Lately here at MailChimp we’ve been trying to bring in more developers to help us keep the innovation coming fast and furious as the application grows in scope and scale. It’s always been difficult for us to hire really good developers, just because of where we are. Our office is here in Atlanta GA, not exactly a hotbed of cool startups in the last few years. On top of that we’re fundamentally an email company, which is far from a sexy problem for geeks to sink their teeth into. But the biggest negative reaction we get when hiring new developers is when we mention the programming language we use.
Ewww, you use PHP? I thought you were cool!
Yes, I’m afraid we have to come clean. We use PHP here at MailChimp. For the non-programmers among you, PHP is a programming language that is extremely popular in dynamic web sites and applications. Even this blog is written in PHP. Despite its popularity, PHP is considered by the programming elite, almost without exception, as one of the worst languages currently in use today. The term “good PHP programmer” is considered an oxymoron. Yet it’s the primary language we use here for development, and it’s the only language we use for everything touching the production MailChimp application. You can imagine the horror and surprise we see when we try to tell a good developer that we use PHP to solve cool and interesting problems.
So here’s my best answer to that.
We’ve built a framework for developing applications in PHP specifically designed to allow for fast innovation in the high-load, high-performance environment we live in every day while still keeping the API extremely simple to deal with. This isn’t your grandfather’s PHP, or even your slightly older brother’s. I can say without doubt that it is the most sophisticated framework for this environment that I’ve heard of except for perhaps what Facebook uses. Our architecture is heavily sharded, fast, and scalable to handle the absurd amount of growth we’ve had in the last few years.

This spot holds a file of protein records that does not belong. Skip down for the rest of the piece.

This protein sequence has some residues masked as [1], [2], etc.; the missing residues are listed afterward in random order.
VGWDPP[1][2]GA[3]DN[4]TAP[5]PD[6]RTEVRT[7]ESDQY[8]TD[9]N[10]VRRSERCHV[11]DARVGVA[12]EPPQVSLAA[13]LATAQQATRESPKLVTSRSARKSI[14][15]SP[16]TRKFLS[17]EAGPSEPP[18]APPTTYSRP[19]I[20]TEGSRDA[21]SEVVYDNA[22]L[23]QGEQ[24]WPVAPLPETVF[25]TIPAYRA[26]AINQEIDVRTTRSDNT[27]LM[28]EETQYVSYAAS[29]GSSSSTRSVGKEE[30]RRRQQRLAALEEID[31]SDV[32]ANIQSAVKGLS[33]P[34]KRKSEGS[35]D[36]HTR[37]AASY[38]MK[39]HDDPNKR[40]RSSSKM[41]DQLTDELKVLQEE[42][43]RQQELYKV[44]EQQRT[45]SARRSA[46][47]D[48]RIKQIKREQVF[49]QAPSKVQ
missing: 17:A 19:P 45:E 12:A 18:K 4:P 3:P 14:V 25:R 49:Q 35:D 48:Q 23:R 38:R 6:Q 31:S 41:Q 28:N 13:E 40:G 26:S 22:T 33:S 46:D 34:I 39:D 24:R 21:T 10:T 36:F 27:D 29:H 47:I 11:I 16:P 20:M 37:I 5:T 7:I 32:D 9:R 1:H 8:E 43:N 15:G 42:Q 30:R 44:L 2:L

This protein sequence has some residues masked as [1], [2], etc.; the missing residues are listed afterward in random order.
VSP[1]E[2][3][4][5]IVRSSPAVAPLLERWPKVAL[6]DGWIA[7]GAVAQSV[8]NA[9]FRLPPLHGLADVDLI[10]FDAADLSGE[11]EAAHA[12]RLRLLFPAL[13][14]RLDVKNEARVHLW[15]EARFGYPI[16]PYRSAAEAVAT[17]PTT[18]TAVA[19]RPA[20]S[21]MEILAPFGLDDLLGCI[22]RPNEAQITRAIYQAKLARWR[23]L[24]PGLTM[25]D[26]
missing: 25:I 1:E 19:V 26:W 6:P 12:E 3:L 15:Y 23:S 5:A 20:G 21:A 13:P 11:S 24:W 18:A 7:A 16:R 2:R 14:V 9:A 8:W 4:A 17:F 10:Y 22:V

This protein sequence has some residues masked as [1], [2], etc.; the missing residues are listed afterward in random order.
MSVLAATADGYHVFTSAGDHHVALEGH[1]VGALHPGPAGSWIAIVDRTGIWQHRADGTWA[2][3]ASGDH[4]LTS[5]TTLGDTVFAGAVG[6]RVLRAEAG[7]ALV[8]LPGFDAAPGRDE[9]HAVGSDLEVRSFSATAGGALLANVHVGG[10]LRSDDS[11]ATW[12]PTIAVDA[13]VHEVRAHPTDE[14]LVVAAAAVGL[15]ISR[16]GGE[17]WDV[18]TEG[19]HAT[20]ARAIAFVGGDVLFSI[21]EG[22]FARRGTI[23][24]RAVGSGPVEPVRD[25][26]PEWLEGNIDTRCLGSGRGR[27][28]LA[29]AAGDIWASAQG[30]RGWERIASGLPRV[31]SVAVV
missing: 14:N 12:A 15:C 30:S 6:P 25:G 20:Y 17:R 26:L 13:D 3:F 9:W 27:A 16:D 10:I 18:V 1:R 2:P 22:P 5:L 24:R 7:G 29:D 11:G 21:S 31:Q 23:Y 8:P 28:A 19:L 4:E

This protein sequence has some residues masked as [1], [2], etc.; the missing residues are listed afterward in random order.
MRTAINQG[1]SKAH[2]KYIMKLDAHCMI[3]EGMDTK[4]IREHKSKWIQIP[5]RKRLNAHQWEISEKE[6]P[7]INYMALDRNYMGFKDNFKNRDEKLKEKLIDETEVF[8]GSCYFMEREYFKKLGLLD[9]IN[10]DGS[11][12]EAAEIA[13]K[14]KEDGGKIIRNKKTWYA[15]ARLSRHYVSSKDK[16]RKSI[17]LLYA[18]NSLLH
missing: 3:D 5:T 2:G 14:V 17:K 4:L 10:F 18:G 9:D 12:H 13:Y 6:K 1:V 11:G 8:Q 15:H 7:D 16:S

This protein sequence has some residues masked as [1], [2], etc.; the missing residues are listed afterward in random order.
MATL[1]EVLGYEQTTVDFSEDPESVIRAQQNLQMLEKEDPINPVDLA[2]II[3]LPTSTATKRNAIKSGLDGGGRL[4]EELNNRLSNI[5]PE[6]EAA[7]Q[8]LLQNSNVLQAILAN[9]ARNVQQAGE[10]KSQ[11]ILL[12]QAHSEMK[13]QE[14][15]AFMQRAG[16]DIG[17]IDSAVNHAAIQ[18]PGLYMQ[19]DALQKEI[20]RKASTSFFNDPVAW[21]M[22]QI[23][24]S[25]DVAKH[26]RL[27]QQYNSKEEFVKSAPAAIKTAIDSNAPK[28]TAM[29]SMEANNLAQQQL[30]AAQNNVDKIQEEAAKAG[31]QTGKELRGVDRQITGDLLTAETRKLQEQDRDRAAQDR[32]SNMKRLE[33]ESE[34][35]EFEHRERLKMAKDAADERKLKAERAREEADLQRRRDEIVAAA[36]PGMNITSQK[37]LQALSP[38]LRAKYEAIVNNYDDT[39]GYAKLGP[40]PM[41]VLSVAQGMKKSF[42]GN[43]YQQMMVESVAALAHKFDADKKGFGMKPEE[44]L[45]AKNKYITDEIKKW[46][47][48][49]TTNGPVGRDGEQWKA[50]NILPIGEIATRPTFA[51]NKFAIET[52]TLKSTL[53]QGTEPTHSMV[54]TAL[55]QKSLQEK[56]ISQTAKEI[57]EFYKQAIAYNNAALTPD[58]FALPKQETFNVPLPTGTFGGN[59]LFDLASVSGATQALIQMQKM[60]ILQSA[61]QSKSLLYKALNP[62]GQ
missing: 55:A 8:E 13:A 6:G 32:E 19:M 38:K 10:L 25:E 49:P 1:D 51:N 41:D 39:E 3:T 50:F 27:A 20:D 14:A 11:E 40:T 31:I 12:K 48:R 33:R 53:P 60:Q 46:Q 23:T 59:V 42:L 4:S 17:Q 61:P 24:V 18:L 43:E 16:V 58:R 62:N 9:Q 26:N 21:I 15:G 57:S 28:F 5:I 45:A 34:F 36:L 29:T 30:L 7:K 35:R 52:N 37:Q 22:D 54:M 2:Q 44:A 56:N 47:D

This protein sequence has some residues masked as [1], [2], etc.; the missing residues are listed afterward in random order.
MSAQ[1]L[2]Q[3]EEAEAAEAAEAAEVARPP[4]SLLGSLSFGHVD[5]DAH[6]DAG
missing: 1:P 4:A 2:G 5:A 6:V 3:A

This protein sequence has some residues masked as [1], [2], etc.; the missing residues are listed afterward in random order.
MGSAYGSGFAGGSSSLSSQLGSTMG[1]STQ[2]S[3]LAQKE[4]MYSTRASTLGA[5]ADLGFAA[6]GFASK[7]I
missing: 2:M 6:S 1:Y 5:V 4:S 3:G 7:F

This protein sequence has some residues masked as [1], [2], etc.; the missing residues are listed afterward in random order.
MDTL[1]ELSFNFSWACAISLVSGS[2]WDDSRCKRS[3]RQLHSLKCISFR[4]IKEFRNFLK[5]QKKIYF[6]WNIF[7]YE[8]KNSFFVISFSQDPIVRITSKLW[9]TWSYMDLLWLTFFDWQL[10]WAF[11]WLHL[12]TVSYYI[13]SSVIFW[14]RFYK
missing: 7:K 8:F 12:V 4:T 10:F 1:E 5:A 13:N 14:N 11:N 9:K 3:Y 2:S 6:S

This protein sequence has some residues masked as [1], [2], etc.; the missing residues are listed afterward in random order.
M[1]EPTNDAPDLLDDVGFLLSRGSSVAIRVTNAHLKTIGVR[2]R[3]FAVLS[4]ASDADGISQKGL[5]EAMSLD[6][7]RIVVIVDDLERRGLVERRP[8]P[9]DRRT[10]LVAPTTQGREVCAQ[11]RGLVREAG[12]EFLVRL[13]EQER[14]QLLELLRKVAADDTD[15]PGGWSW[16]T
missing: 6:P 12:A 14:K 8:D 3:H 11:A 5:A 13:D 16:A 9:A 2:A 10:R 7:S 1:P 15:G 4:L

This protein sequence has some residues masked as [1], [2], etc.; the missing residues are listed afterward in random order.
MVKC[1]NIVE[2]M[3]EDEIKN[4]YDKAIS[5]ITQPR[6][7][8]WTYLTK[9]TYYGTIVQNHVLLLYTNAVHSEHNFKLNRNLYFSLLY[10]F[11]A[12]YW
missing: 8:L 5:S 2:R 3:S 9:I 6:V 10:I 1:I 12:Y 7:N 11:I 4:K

We use this architecture to process well over thirty million emails sent by tens of thousands of users every day, generating tens of millions of bounces, opens, clicks, and unsubscribes that all need to be handled in near-real time. We further process millions of API requests and millions of subscribes and confirmations every day. All told, we handle well over 500 million dynamic page views a month. Our backend systems run millions of jobs every day, calculating statistics, querying geographic data, and scanning everything for bad behavior and abuse.
We handle all kinds of users, from small groups with lists in the tens of emails to huge multi-million subscriber lists, sending anywhere from yearly to multiple times a day. On top of that, we have to process detailed segments and analytics, allowing our customers to slice these hundreds of millions of people in completely unpredictable ways. This is just going to get bigger and bigger as we grow by 500% or more every year – adding new features every step of the way. And that’s not even touching the deep infrastructure for actually sending the emails or filtering for fraud, abuse, and spam.
And we do all of this in PHP, which is really pretty cool. It’s true that the platform wasn’t really designed for what we put it through and it hurts us from time to time, but that is to be expected. Once you get to the scale of computing we’re at, the language you use is much less important than the platform you build on it. A simple language change isn’t going to make these problems less complicated, or less awesome.
So before you jump on that bandwagon thinking nothing interesting could possibly be done with PHP, think of us (or Facebook). You might be missing out on something great.